UNION, NJ – February 28th is Rare Disease Awareness Day and teachers in Union are pitching in by wearing jeans and a blue shirt and donating $5 to '“RARE” your BLUE for Dup15q' Day.
Union High School Counselor Lauren Weissberg is sponsoring the district-wide dress down day in support of the Dup15q Alliance and her son Holden, who is diagnosed with the rare genetic disorder Dup15q Syndrome.
Cioffi’s Fine Italian Food & Imported Products is also pitching in by holding a raffle to win a “Whole Family Pizza Making Experience". The cost of a raffle ticket is $15 and all the proceeds will be donated to the Dup15q Alliance.
Cioffi’s is offering a chance for a family of up to five people to come in and make pizzas with their chef. Each entry is $15 and 100 percent of the proceeds will be donated to the Dup15q Alliance.
“In May 2016, my son Holden was diagnosed with Dup15q, a rare genetic disorder that impacts approximately 1,200 people worldwide,” said Weissberg. “From the moment we received the diagnosis, our family has worked tirelessly to raise money and awareness to support research and treatment for all families impacted by Dup15q.”
The main objective of Rare Disease Day is to raise awareness among the general public and decision-makers about rare diseases and their impact on patients’ lives. The campaign seeks to raise awareness among policy makers, public authorities, industry representatives, researchers, and health professionals.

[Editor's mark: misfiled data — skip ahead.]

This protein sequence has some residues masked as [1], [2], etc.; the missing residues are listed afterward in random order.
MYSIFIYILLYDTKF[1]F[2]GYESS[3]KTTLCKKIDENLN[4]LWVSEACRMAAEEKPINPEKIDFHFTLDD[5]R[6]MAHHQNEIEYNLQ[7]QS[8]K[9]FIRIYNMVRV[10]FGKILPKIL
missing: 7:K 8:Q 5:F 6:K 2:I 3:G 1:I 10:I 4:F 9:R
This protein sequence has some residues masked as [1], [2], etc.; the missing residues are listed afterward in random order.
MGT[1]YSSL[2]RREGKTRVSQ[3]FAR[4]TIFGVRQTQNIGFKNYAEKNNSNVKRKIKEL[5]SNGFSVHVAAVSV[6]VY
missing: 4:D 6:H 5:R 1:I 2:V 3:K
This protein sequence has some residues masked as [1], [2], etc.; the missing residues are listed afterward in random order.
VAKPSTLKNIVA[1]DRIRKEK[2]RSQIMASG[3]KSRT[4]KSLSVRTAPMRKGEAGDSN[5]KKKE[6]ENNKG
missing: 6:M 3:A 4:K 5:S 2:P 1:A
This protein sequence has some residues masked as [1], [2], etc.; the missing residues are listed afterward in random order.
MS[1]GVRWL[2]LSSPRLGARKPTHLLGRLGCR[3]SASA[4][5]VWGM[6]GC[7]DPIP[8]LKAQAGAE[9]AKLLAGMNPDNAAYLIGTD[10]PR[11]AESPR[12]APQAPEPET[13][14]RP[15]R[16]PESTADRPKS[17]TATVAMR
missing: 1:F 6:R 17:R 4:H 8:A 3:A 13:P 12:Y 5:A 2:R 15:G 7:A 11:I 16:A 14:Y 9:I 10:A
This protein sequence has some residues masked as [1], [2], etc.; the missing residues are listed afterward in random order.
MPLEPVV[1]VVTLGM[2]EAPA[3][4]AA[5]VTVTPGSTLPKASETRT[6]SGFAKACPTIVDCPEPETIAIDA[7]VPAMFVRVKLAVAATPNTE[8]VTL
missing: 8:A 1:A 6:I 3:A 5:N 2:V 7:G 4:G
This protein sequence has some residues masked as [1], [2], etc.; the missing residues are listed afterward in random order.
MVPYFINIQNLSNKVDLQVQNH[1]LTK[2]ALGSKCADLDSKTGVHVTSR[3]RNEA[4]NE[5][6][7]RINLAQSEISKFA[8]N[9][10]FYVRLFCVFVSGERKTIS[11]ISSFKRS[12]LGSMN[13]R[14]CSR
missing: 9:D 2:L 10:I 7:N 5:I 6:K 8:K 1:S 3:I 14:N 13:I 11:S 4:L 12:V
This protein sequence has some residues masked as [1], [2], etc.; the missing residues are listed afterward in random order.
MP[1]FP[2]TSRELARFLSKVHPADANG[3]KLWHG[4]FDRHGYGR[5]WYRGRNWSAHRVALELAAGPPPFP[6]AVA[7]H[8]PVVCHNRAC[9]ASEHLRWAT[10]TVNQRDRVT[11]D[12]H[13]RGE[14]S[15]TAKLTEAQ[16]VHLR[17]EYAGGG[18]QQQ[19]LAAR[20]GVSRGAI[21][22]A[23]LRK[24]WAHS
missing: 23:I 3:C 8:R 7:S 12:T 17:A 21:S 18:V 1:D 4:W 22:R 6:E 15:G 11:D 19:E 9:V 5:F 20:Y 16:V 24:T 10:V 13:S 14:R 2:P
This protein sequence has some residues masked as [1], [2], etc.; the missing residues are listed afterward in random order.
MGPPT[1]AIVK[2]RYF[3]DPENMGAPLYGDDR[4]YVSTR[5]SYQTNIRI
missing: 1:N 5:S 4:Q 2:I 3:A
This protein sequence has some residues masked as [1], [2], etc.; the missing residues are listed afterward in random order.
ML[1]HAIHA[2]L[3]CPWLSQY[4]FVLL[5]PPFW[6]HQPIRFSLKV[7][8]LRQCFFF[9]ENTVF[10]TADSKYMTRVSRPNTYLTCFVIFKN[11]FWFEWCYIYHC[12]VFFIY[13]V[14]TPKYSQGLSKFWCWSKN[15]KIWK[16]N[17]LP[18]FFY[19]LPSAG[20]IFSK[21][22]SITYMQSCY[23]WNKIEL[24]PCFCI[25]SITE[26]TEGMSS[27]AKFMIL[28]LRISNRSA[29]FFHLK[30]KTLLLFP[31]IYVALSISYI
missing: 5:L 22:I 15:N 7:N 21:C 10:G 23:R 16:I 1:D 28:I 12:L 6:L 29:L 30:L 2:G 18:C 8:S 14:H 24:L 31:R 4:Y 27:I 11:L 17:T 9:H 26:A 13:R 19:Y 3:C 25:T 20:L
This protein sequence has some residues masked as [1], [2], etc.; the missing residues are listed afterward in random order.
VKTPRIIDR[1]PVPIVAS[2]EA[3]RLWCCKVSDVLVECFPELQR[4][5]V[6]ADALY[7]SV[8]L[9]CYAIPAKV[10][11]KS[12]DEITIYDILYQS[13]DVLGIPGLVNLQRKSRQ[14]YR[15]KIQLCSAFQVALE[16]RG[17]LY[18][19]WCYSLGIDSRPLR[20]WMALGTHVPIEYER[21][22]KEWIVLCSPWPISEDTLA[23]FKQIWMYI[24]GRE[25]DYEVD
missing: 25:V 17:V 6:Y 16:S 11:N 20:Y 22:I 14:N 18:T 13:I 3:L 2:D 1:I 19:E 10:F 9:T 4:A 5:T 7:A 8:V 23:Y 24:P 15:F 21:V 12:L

People with Dup15q Syndrome have extra genetic material from chromosome 15, which causes a variety of symptoms including autism, seizures, developmental delays, low muscle tone, and cognitive impairment. The Dup15 Alliance supports and educates the families of people with Dup15q Syndrome and support research and efforts to develop targeted treatments to help anyone living with Dup15q Syndrome reach their full potential.
“This has been an eye opening and life changing experience for our entire family,” said Weissberg. “Oftentimes, Holden’s challenges are overlooked because ‘he looks so normal’. Though you try to explain that Holden may never function beyond that of a 5 year old, and that’s if we are lucky, it seems to be hard for other people to process.”
“Our family truly believes that research is the key to infinite possibilities and we hope and pray every day that these trained medical professionals will make a breakthrough that will improve the quality of life for our son Holden and all of his Dup15q brothers and sisters,” said Weissberg. That is why we continue to hold events and will continue to work tirelessly to raise money and awareness. We need more people to know about Dup15q and help us fight for our cause.”
To find out more or to donate, visit www.dup15q.org/holden-s-heroes